Road To ONE 3 took place in Tokyo on Thursday night, showcasing top current roster talent and new rising stars on the Japanese circuit. The card was a compact six matchups with kickboxing, Muay Thai and MMA bouts.
The nearly one-year hiatus did not affect Aoki who immediately secured a clinch and takedown to back control. The two time ONE lightweight champion then waited patiently for space to get his left foot hook in.
From there it played out in typical Aoki fashion as elbows and punches opened up more space for him to secure the body lock triangle. He was in no rush for the rear naked choke but the rest of the round was his.
At the start of the second stanza Eto looked to place a jumping knee on his opponent’s chin but couldn’t connect. As they both fell he had a chance to take Aoki’s back but the ‘Tobikan Judan’ was too slippery.
A scramble ensued and they briefly returned to their feet before Aoki scored a takedown to take back control for the second time in the fight. He seemed content to ride out the round again, wearing down Eto with the constant threat of a strangle from behind.
Yoshihiro Akiyama has pointed out prior to the fight that the smaller than usual cage would favor Aoki and his trademark style of distance closure to clinch and takedown. This proved prescient as Eto, a national championship wrestler, just could not find space to circle away and stop the inevitable.
Round three was a repeat of the first two. Aoki secured a single leg takedown within the first minute, and went straight to back control again.
This time he managed to roll Eto over and easily clamped on a body lock triangle again. From here he noticeably relaxed, confident he would get his hand raised at the round’s end.
Interestingly, he chose not to pursue the finish via either ground and pound or submission. Aoki seemed more concerned with making the point that he was leagues ahead of Eto by completely dominating him for 15 minutes.
The judges were left with an easy decision and all three scored the fight for Aoki who improves toÂ 45-9-0-1. His opponent drops to 17-6-2.
Aokiâs post-fight microphone performance was typically controversial and left the Japanese commentary somewhat speechless. After going to his opponentâs corner and scolding Kenji Ozawa for thinking Eto could have beaten him he launched a tirade about his place in Japanese MMA.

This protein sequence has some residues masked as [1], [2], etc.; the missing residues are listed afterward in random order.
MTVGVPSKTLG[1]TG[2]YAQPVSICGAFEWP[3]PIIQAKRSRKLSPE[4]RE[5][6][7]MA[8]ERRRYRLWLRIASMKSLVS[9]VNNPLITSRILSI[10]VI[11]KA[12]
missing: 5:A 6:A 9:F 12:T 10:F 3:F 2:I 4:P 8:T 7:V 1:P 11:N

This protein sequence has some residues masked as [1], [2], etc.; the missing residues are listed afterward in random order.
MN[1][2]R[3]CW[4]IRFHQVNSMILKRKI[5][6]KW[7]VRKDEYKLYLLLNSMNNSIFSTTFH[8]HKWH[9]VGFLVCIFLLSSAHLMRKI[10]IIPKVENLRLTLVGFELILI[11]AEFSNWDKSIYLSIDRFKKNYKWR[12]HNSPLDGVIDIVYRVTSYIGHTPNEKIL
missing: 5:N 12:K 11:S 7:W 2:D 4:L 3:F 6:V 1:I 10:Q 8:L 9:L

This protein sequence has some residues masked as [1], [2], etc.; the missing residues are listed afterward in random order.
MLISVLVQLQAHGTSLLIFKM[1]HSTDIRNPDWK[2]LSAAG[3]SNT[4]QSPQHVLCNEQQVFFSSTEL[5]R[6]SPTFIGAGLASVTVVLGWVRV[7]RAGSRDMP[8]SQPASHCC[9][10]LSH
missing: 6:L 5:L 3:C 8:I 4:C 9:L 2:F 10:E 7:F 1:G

Aoki said it has been five years since he fought on a big Saitama Super Arena card. He wants to fight in the venue again, stating that this could help bring the Japanese MMA scene back to life following the coronavirus pandemic.
Fight of the night
Saruta launched a jumping knee in the opening round and Naito immediately capitalized with a takedown at the fence into double leg control. The 33 year old found some space near the end of the round to threaten a front choke, and the resulting scramble saw him take top position but ‘Nobita’ was rescued by the bell.
Naito came out busier at the start of the second, closing the gap and backing his opponent into the fence again. After separating, Saruta pressed the action looking for big punches.
Saruta managed to score a takedown of his own and when Naito got back up he executed an uchi mata throw. Another scramble ensued as the bell sounded at the round’s end
The action intensified in the final round. Neither was willing to back off and they continued trading long, quick stick and move strikes. Saruta secured a takedown at the halfway point of the round, and threw a big knee on the ground.
The battle continued right until the end with both men showcasing impressive will power, conditioning and skills. In the end it was Saruta who took the decision and he improves to 21-9-3 while Naito drops to 15-4.
Earlier in the night welterweight King of Pancrase Hiroyuki Tetsuka faced ONE Warrior Series veteran Gunther Kalunda. Despite a 13cm height advantage, the Congolese man was no match for ‘The Last Samurai’.
Tetsuka who opened with a series of huge leading left hooks against the southpaw Kalunda. He used his lead left low kicks to find his distance and overcome the range distance.
Tetsuka starched him with a lead left counter hook as the African overcommitted to an attack. The finish came at the 2:15 mark and the Japanese fighter improves to 9-3 while his opponent drops to 6-2.